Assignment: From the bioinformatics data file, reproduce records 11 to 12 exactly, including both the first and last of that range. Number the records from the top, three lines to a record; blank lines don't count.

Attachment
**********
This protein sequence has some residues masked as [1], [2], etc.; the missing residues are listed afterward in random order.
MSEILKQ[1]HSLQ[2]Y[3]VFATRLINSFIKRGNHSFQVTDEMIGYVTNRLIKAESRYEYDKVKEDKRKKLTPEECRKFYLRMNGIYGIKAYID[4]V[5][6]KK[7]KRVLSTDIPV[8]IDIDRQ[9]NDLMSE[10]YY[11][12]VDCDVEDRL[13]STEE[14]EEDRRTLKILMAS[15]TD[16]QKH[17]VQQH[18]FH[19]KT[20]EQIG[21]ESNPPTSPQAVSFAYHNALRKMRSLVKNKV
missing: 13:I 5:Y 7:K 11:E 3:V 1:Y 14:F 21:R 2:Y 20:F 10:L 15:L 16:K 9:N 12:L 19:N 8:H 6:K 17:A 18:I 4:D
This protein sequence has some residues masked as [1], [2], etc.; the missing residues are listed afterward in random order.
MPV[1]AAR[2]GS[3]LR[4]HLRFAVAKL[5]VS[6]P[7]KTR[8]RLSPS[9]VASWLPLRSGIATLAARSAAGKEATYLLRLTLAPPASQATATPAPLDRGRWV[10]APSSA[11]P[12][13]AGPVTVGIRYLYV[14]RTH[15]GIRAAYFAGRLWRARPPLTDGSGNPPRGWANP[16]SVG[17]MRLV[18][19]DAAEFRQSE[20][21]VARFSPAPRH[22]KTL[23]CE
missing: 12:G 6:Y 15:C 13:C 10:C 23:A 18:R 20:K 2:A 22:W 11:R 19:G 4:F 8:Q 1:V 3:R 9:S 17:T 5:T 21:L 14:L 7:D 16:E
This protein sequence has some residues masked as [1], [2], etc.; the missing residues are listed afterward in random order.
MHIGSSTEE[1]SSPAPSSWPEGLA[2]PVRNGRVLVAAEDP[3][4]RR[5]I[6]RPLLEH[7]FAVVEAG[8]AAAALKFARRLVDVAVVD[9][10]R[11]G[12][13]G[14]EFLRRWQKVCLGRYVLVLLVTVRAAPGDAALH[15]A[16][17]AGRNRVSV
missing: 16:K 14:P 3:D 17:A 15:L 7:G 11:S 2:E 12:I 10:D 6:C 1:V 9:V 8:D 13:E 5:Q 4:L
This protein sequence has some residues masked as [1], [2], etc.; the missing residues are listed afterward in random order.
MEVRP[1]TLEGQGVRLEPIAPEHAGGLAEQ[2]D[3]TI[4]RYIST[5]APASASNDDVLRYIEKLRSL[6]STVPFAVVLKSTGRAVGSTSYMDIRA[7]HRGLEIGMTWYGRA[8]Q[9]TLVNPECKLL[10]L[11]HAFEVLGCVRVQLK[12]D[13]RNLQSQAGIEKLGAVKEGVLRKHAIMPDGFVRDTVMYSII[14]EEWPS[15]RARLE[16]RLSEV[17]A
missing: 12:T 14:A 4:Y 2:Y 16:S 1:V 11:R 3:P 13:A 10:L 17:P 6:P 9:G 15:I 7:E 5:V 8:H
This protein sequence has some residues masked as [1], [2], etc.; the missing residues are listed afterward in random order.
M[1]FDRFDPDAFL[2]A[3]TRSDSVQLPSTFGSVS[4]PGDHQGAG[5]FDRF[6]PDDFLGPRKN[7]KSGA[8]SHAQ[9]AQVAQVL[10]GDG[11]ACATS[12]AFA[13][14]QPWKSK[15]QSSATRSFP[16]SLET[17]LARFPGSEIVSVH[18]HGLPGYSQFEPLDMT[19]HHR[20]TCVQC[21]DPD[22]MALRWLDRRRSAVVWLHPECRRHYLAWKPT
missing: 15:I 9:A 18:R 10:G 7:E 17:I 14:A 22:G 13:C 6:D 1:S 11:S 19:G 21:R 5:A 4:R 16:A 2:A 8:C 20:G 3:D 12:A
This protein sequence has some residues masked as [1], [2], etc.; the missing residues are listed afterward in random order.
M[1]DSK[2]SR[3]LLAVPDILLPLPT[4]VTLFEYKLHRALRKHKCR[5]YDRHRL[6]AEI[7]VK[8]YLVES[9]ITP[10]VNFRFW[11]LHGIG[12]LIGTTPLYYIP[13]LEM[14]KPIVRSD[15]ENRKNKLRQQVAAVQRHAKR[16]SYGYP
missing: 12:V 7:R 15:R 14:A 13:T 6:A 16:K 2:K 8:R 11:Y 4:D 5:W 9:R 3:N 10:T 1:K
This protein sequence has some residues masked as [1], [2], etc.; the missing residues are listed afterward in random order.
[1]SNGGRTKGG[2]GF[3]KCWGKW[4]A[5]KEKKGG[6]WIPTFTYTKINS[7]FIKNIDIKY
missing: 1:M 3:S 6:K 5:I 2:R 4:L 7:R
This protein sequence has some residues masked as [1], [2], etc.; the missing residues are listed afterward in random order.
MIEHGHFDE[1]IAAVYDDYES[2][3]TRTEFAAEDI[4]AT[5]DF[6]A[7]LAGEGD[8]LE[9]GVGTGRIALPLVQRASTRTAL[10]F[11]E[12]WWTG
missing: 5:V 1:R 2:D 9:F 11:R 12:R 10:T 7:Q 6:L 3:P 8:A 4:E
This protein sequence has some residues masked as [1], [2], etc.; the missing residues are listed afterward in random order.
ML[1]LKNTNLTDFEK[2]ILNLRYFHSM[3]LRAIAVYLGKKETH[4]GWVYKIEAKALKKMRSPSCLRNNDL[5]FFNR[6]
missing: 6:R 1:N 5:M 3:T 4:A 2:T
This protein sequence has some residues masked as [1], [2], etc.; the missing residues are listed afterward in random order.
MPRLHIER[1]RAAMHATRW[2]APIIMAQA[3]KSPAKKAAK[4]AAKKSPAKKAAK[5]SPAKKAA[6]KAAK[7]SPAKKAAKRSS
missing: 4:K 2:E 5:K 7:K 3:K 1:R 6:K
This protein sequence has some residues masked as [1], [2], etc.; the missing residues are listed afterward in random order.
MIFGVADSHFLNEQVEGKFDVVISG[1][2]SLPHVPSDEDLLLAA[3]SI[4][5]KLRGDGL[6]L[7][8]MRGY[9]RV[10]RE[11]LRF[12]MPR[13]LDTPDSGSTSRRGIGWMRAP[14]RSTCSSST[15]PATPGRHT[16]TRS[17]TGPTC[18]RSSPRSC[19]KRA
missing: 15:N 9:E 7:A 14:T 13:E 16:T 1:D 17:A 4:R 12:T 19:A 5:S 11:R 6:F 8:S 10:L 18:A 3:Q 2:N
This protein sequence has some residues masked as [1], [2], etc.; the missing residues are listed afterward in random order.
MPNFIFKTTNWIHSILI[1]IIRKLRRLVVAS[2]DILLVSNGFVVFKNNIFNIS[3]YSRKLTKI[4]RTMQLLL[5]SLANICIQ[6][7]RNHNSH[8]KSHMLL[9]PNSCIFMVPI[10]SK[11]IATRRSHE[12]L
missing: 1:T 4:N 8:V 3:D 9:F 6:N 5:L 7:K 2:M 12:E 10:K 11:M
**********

This protein sequence has some residues masked as [1], [2], etc.; the missing residues are listed afterward in random order.
MIFGVADSHFLNEQVEGKFDVVISG[1][2]SLPHVPSDEDLLLAA[3]SI[4][5]KLRGDGL[6]L[7][8]MRGY[9]RV[10]RE[11]LRF[12]MPR[13]LDTPDSGSTSRRGIGWMRAP[14]RSTCSSST[15]PATPGRHT[16]TRS[17]TGPTC[18]RSSPRSC[19]KRA
missing: 15:N 9:E 7:A 14:T 13:E 16:T 1:D 17:A 4:R 12:T 19:A 5:S 11:R 6:F 8:S 10:L 18:A 3:Q 2:N
This protein sequence has some residues masked as [1], [2], etc.; the missing residues are listed afterward in random order.
MPNFIFKTTNWIHSILI[1]IIRKLRRLVVAS[2]DILLVSNGFVVFKNNIFNIS[3]YSRKLTKI[4]RTMQLLL[5]SLANICIQ[6][7]RNHNSH[8]KSHMLL[9]PNSCIFMVPI[10]SK[11]IATRRSHE[12]L
missing: 1:T 4:N 8:V 3:D 9:F 6:N 5:L 7:K 2:M 12:E 10:K 11:M